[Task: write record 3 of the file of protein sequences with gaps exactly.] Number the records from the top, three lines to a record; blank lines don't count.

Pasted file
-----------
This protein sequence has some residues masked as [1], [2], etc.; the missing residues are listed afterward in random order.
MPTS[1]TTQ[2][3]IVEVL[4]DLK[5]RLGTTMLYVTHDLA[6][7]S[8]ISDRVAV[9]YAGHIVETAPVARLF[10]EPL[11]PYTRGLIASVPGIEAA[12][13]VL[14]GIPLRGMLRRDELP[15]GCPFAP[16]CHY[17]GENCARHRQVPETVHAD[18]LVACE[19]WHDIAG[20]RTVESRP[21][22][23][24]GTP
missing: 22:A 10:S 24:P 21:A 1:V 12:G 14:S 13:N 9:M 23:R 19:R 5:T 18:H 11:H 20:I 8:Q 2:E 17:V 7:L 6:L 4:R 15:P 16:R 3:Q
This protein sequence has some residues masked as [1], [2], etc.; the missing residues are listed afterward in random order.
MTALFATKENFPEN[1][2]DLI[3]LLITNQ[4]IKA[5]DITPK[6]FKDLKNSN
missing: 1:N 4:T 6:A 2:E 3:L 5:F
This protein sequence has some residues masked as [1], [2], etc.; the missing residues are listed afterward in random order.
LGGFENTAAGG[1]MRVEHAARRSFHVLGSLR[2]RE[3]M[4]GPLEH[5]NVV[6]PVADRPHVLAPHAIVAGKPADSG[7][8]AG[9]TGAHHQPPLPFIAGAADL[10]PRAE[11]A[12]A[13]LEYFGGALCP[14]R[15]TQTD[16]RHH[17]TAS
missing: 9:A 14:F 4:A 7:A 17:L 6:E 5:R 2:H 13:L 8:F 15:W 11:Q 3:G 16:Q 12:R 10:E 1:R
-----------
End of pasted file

This protein sequence has some residues masked as [1], [2], etc.; the missing residues are listed afterward in random order.
LGGFENTAAGG[1]MRVEHAARRSFHVLGSLR[2]RE[3]M[4]GPLEH[5]NVV[6]PVADRPHVLAPHAIVAGKPADSG[7][8]AG[9]TGAHHQPPLPFIAGAADL[10]PRAE[11]A[12]A[13]LEYFGGALCP[14]R[15]TQTD[16]RHH[17]TAS
missing: 9:A 14:F 4:A 7:A 17:L 6:E 5:R 2:H 13:L 8:F 15:W 11:Q 3:G 16:Q 12:R 10:E 1:R